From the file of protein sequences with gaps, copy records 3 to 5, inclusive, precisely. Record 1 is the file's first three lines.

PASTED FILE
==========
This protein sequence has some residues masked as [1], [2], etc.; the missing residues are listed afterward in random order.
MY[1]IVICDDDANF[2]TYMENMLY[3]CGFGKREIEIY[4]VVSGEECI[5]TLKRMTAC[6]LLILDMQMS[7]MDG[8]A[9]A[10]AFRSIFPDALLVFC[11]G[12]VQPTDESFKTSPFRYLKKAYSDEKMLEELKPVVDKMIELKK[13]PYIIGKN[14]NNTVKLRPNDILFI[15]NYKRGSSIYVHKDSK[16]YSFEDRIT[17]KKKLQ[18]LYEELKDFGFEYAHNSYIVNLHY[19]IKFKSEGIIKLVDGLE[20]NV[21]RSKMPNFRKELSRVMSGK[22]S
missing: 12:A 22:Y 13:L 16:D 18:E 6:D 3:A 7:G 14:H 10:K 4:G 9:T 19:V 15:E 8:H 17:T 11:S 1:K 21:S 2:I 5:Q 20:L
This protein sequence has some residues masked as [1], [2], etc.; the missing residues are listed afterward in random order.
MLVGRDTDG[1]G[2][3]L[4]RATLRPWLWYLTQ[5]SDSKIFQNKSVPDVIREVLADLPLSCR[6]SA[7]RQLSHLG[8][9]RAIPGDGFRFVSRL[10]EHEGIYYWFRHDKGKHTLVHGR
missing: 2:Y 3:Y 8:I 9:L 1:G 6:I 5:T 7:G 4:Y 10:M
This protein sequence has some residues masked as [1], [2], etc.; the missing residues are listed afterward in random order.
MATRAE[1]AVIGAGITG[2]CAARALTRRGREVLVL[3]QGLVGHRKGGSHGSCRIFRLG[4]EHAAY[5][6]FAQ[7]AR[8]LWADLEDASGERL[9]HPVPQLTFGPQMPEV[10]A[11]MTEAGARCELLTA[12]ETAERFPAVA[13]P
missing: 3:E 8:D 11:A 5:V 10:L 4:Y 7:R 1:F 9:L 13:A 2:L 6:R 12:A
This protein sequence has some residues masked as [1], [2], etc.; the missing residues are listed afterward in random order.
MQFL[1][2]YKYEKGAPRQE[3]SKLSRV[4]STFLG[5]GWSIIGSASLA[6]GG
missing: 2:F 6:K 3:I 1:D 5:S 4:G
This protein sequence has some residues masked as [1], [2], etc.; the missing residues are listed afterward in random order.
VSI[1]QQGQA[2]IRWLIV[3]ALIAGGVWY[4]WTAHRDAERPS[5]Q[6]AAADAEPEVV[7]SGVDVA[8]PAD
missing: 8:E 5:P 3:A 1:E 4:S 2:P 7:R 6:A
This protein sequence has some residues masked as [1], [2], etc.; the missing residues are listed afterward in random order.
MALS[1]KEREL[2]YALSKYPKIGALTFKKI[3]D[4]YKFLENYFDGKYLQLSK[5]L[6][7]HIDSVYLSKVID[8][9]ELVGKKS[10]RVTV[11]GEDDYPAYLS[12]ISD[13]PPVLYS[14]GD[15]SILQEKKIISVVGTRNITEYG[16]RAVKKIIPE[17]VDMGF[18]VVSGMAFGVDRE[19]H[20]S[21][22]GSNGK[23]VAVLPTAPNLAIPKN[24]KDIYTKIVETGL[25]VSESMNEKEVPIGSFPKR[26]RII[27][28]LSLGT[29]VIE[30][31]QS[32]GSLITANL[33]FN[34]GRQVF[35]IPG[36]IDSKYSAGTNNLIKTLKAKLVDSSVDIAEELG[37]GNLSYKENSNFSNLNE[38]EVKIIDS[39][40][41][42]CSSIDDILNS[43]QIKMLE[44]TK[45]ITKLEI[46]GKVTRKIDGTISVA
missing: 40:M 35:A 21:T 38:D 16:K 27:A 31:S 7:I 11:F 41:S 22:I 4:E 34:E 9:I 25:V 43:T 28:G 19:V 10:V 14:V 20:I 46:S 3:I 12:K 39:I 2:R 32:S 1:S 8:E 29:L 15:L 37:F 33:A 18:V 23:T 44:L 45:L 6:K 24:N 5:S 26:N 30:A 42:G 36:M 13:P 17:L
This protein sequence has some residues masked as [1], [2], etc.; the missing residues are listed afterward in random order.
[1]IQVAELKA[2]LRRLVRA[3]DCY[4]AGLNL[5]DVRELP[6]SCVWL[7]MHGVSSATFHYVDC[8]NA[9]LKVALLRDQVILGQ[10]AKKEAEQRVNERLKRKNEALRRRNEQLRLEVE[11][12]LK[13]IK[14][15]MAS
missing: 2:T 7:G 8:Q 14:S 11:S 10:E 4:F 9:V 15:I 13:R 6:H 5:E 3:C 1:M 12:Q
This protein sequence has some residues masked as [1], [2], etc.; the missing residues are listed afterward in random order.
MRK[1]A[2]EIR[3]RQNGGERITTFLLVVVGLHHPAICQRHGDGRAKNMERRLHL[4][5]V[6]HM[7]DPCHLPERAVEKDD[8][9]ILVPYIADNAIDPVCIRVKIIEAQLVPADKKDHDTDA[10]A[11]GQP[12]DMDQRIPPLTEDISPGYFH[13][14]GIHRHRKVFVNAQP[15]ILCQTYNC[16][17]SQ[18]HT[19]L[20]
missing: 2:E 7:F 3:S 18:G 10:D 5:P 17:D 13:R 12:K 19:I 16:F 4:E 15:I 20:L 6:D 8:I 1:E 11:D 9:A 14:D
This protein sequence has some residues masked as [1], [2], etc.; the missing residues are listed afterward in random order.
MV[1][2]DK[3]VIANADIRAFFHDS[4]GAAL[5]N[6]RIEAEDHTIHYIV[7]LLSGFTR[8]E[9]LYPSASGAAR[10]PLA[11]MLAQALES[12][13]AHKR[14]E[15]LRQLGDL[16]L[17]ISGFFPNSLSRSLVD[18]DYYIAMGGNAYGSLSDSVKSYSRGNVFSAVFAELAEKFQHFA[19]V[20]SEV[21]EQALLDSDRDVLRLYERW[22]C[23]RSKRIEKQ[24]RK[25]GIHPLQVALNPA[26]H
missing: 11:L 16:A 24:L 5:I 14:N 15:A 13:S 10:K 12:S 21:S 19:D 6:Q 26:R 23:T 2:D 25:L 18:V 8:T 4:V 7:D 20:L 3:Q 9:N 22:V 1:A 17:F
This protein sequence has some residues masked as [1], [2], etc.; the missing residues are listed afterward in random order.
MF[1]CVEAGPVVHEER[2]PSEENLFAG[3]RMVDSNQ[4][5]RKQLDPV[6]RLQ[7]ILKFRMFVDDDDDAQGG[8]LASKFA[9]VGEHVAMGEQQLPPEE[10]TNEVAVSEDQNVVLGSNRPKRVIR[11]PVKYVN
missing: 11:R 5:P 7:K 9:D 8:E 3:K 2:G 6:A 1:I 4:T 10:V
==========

This protein sequence has some residues masked as [1], [2], etc.; the missing residues are listed afterward in random order.
MATRAE[1]AVIGAGITG[2]CAARALTRRGREVLVL[3]QGLVGHRKGGSHGSCRIFRLG[4]EHAAY[5][6]FAQ[7]AR[8]LWADLEDASGERL[9]HPVPQLTFGPQMPEV[10]A[11]MTEAGARCELLTA[12]ETAERFPAVA[13]P
missing: 3:E 8:D 11:A 5:V 10:L 4:Y 7:R 1:F 9:L 13:A 2:L 6:R 12:A
This protein sequence has some residues masked as [1], [2], etc.; the missing residues are listed afterward in random order.
MQFL[1][2]YKYEKGAPRQE[3]SKLSRV[4]STFLG[5]GWSIIGSASLA[6]GG
missing: 2:F 6:K 3:I 1:D 5:S 4:G
This protein sequence has some residues masked as [1], [2], etc.; the missing residues are listed afterward in random order.
VSI[1]QQGQA[2]IRWLIV[3]ALIAGGVWY[4]WTAHRDAERPS[5]Q[6]AAADAEPEVV[7]SGVDVA[8]PAD
missing: 8:E 5:P 3:A 1:E 4:S 2:P 7:R 6:A